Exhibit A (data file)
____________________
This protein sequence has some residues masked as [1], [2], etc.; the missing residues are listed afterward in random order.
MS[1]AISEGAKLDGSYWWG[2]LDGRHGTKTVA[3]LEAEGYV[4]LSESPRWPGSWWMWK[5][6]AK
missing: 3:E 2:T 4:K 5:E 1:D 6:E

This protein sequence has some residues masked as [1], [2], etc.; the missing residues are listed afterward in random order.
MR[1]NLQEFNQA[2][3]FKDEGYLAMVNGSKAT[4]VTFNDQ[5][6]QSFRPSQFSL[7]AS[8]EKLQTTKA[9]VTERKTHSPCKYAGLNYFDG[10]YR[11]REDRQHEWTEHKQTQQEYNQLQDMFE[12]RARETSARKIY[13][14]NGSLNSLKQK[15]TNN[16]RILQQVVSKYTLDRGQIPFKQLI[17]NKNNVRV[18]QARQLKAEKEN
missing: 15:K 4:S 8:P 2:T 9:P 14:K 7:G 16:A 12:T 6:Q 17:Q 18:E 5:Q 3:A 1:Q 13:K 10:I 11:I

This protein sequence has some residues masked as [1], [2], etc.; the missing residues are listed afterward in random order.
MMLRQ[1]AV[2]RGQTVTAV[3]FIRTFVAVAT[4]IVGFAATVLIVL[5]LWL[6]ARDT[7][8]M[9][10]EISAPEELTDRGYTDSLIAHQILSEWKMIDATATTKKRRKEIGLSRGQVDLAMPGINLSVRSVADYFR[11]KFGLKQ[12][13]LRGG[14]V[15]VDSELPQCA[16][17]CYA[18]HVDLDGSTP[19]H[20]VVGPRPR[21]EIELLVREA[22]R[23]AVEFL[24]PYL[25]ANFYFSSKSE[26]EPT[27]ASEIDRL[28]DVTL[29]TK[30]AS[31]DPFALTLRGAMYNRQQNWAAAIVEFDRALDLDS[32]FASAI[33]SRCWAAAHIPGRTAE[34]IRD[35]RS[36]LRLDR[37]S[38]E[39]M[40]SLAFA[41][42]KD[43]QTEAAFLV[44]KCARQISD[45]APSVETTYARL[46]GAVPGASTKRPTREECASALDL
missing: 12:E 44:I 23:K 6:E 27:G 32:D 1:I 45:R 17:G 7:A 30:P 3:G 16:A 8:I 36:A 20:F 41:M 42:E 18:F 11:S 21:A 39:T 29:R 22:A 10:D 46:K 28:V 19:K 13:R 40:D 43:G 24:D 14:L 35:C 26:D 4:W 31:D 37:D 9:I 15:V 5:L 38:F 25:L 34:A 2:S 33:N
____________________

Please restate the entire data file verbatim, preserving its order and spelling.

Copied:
This protein sequence has some residues masked as [1], [2], etc.; the missing residues are listed afterward in random order.
MS[1]AISEGAKLDGSYWWG[2]LDGRHGTKTVA[3]LEAEGYV[4]LSESPRWPGSWWMWK[5][6]AK
missing: 3:E 2:T 4:K 5:E 1:D 6:E

This protein sequence has some residues masked as [1], [2], etc.; the missing residues are listed afterward in random order.
MR[1]NLQEFNQA[2][3]FKDEGYLAMVNGSKAT[4]VTFNDQ[5][6]QSFRPSQFSL[7]AS[8]EKLQTTKA[9]VTERKTHSPCKYAGLNYFDG[10]YR[11]REDRQHEWTEHKQTQQEYNQLQDMFE[12]RARETSARKIY[13][14]NGSLNSLKQK[15]TNN[16]RILQQVVSKYTLDRGQIPFKQLI[17]NKNNVRV[18]QARQLKAEKEN
missing: 15:K 4:S 8:P 2:T 9:P 14:K 7:G 16:A 12:T 6:Q 17:Q 18:E 5:Q 3:A 1:Q 13:K 10:I 11:I

This protein sequence has some residues masked as [1], [2], etc.; the missing residues are listed afterward in random order.
MMLRQ[1]AV[2]RGQTVTAV[3]FIRTFVAVAT[4]IVGFAATVLIVL[5]LWL[6]ARDT[7][8]M[9][10]EISAPEELTDRGYTDSLIAHQILSEWKMIDATATTKKRRKEIGLSRGQVDLAMPGINLSVRSVADYFR[11]KFGLKQ[12][13]LRGG[14]V[15]VDSELPQCA[16][17]CYA[18]HVDLDGSTP[19]H[20]VVGPRPR[21]EIELLVREA[22]R[23]AVEFL[24]PYL[25]ANFYFSSKSE[26]EPT[27]ASEIDRL[28]DVTL[29]TK[30]AS[31]DPFALTLRGAMYNRQQNWAAAIVEFDRALDLDS[32]FASAI[33]SRCWAAAHIPGRTAE[34]IRD[35]RS[36]LRLDR[37]S[38]E[39]M[40]SLAFA[41][42]KD[43]QTEAAFLV[44]KCARQISD[45]APSVETTYARL[46]GAVPGASTKRPTREECASALDL
missing: 12:E 44:I 23:K 6:E 27:G 32:D 1:I 45:R 17:G 7:A 30:P 3:G 16:A 8:I 36:A 20:F 41:M 42:E 18:F 11:S 21:A 39:T 29:R 22:A 10:D 46:K 28:V 19:K 13:R 40:D 43:G 24:D 14:L 35:C 26:D 4:W 31:D 37:D 9:I 15:V 5:L 38:F 25:L 34:A 2:S 33:N